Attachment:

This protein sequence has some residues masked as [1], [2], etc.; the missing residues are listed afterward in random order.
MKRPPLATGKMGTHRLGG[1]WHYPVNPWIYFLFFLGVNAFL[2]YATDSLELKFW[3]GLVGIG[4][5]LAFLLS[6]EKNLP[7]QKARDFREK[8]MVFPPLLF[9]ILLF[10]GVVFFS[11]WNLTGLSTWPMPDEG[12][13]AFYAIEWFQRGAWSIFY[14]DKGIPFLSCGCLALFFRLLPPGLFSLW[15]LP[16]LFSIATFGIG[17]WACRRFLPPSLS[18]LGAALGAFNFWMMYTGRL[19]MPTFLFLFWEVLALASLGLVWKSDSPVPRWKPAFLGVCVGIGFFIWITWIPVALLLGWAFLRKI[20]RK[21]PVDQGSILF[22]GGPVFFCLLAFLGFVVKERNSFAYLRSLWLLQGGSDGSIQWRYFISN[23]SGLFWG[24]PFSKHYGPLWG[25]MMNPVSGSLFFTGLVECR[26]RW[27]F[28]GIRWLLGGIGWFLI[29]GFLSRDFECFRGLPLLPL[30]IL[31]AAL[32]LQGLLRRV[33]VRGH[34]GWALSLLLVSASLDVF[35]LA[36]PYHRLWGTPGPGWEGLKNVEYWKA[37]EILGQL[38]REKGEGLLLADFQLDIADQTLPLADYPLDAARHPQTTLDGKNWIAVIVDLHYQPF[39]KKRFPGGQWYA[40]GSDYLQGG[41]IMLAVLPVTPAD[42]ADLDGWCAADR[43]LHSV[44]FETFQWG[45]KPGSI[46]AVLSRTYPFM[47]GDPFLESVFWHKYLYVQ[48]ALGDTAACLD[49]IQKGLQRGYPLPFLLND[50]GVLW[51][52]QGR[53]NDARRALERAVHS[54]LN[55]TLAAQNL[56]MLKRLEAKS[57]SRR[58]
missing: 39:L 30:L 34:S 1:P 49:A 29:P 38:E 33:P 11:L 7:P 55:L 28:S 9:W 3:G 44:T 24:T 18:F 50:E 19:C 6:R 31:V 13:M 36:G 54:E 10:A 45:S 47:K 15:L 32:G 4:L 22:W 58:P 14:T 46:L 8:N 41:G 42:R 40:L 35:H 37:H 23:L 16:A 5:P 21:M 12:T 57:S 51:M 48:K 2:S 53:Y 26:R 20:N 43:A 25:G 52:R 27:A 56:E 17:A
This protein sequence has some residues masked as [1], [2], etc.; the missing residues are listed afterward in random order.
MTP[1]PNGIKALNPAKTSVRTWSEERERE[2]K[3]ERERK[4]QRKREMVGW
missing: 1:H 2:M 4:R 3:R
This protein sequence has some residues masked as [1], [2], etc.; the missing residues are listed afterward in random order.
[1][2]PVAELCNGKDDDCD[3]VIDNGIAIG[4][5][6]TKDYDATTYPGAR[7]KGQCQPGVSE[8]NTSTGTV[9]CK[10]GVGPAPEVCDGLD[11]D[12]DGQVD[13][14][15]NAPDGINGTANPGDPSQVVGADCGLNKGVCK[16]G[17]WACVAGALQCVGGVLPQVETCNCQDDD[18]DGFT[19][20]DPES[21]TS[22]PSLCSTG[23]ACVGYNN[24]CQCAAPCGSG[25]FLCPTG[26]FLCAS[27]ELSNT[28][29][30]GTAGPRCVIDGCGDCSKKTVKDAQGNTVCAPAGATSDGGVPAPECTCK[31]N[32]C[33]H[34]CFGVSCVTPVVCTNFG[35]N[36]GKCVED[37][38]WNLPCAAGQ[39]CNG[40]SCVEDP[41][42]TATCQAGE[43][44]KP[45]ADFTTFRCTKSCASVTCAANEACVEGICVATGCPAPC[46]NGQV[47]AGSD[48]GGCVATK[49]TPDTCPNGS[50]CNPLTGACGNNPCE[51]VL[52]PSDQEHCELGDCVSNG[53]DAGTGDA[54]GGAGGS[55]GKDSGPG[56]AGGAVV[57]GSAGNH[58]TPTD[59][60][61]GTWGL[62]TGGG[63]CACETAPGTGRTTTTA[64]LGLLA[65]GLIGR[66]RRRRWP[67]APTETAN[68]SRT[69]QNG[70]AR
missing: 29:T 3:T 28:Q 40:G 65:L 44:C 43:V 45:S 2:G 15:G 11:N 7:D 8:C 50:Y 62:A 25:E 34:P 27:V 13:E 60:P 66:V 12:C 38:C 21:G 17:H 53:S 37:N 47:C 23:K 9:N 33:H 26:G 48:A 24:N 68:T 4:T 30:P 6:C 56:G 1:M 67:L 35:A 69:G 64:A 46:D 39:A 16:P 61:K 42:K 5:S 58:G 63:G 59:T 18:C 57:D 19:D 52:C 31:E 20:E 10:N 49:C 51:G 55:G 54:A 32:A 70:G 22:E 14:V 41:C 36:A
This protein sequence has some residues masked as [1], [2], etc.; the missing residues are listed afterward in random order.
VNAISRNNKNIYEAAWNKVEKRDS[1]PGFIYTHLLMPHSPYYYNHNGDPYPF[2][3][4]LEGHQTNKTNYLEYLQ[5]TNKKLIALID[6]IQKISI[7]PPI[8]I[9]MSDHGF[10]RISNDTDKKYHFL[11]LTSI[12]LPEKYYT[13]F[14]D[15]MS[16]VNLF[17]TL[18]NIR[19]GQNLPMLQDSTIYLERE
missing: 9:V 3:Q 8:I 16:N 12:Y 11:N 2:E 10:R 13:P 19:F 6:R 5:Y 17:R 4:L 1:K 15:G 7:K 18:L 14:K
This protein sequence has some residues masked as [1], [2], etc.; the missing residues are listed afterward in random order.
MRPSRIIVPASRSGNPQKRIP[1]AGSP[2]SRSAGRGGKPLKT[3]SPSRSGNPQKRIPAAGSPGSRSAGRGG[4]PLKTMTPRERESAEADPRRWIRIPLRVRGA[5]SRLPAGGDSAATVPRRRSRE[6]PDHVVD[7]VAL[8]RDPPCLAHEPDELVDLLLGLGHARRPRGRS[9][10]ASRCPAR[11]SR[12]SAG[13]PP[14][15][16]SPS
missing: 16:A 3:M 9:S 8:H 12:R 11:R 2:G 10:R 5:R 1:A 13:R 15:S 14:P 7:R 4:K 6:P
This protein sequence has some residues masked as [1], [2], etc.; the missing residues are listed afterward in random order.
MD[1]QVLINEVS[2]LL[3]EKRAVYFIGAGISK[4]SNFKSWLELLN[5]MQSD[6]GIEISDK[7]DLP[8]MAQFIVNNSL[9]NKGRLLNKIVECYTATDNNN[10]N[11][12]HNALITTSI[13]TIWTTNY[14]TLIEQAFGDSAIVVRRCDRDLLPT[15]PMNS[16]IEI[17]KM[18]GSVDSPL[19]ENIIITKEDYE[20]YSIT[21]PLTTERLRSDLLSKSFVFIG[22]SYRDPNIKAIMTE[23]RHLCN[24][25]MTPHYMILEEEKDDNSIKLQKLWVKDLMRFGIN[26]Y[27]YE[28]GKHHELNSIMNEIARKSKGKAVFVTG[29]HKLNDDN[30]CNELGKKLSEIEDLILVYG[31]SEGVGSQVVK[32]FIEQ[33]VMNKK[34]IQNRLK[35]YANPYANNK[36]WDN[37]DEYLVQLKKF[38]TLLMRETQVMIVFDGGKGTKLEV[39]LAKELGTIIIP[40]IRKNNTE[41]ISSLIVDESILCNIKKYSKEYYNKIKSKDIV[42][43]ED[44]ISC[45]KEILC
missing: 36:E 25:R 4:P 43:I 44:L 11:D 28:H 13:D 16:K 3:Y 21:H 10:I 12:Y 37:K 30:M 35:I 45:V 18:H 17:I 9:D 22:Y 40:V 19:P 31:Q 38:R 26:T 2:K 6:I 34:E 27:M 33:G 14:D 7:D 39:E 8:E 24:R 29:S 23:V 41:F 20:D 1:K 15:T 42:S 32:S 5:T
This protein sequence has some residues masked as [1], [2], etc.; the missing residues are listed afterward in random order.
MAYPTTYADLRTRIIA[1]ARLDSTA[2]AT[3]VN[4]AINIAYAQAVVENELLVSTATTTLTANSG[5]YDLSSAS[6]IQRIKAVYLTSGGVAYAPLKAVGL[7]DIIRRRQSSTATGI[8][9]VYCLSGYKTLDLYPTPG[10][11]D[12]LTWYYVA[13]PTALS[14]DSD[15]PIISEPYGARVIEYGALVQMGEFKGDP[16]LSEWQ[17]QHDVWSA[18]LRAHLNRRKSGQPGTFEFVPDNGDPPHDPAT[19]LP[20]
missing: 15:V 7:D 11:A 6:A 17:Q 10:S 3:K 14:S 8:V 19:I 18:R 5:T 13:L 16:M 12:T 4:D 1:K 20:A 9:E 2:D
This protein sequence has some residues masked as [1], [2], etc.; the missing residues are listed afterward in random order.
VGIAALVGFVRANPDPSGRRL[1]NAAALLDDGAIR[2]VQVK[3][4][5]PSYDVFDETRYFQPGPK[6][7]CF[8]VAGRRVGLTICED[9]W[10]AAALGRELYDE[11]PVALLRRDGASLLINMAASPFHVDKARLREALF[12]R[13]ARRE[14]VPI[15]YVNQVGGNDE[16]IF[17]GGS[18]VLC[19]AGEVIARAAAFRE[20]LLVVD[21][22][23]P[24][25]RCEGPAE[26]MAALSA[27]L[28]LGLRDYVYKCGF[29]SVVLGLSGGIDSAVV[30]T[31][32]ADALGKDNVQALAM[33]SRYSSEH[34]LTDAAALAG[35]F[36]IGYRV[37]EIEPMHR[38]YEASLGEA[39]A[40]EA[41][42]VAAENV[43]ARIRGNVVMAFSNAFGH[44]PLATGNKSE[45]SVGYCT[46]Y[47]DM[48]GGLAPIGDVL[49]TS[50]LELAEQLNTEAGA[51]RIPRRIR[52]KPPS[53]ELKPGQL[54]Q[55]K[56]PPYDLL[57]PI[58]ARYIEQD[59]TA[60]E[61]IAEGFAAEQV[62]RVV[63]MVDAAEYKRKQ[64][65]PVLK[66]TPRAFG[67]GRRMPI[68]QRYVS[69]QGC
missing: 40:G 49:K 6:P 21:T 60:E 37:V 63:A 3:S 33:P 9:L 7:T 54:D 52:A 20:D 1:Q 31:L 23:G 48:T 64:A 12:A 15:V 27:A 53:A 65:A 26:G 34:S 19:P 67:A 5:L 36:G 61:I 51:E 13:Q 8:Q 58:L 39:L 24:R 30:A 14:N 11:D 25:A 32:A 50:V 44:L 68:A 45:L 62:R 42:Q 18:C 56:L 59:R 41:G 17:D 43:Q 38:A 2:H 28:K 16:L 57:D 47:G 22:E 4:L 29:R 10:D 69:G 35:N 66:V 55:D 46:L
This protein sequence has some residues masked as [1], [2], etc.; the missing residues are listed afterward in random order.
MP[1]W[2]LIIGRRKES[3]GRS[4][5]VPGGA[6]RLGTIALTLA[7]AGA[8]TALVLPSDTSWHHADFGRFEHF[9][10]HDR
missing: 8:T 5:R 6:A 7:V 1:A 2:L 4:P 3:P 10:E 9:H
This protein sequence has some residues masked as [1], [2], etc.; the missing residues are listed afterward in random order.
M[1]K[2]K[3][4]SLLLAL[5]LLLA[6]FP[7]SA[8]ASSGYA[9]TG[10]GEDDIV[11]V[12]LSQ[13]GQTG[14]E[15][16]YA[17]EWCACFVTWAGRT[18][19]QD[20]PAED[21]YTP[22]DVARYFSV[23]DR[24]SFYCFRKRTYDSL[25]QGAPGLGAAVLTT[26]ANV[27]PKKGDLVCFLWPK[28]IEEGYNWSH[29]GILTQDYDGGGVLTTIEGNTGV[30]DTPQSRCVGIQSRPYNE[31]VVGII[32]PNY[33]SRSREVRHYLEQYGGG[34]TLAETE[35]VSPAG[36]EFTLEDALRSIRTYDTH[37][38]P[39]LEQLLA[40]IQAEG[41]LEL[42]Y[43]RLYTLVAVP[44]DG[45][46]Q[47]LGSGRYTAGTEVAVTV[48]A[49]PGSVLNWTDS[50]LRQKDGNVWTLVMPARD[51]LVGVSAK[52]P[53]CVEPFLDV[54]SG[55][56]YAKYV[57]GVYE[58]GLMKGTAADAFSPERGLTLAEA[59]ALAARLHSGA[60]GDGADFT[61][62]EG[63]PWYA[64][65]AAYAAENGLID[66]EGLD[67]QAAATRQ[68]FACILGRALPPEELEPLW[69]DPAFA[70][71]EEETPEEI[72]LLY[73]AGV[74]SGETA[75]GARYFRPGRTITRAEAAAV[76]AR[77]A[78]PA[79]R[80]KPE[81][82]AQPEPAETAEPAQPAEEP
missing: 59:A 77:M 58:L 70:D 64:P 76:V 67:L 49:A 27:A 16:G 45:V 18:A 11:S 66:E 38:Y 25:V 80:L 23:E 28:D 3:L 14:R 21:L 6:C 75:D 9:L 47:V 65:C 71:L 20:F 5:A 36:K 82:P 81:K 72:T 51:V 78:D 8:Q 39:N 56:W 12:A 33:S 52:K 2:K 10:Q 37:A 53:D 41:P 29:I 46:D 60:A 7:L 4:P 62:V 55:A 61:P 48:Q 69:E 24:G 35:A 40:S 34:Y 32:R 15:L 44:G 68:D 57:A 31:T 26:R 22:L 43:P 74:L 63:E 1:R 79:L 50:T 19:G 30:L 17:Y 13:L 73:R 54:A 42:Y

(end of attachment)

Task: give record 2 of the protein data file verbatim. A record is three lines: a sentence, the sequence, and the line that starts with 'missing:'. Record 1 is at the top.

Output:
This protein sequence has some residues masked as [1], [2], etc.; the missing residues are listed afterward in random order.
MTP[1]PNGIKALNPAKTSVRTWSEERERE[2]K[3]ERERK[4]QRKREMVGW
missing: 1:H 2:M 4:R 3:R